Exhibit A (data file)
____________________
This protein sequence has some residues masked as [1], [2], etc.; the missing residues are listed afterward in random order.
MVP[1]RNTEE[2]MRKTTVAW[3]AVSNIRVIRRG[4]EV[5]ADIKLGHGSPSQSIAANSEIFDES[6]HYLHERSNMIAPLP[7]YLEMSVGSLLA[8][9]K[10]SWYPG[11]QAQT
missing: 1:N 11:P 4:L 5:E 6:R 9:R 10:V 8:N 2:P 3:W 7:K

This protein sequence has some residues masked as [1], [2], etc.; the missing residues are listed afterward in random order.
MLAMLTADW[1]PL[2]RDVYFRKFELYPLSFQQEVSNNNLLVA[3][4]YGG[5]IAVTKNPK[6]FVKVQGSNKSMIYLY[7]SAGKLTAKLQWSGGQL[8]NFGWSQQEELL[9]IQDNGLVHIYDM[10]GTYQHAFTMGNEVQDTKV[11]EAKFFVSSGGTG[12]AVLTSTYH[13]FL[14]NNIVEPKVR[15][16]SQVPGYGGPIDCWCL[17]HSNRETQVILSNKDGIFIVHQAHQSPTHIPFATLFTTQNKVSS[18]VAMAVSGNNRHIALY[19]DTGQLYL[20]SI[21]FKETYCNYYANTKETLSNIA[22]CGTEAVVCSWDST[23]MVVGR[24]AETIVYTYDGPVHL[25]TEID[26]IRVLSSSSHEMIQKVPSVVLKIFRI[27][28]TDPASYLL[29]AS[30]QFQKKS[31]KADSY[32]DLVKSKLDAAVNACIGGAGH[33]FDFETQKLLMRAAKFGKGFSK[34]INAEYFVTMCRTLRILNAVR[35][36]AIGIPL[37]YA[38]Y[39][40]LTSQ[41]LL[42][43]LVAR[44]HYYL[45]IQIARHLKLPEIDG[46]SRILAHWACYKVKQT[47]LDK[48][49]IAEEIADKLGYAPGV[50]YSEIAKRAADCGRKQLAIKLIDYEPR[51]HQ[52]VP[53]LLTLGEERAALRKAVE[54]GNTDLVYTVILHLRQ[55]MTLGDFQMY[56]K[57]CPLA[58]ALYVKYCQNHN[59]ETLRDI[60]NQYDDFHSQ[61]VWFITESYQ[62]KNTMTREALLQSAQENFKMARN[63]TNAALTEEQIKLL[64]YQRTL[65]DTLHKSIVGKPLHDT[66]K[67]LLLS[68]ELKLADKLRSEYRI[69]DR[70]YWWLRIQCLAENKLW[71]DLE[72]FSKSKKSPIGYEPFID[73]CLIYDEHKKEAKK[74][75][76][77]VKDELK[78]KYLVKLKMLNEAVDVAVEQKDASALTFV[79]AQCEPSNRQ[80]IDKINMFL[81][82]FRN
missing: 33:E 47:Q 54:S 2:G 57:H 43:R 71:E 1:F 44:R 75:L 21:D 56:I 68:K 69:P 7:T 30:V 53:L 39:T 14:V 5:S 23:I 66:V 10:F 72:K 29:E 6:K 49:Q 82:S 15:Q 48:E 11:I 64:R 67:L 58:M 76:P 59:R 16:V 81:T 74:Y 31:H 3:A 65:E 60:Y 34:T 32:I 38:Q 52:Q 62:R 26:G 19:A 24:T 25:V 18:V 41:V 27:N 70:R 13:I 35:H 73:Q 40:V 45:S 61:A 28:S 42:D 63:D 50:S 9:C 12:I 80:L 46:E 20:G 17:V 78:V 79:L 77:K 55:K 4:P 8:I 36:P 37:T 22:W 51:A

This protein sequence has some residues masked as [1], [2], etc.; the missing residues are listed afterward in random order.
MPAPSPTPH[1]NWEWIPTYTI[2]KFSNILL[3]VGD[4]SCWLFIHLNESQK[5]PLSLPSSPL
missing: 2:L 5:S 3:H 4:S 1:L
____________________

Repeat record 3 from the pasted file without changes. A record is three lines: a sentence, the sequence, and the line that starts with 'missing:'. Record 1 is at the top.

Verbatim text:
This protein sequence has some residues masked as [1], [2], etc.; the missing residues are listed afterward in random order.
MPAPSPTPH[1]NWEWIPTYTI[2]KFSNILL[3]VGD[4]SCWLFIHLNESQK[5]PLSLPSSPL
missing: 2:L 5:S 3:H 4:S 1:L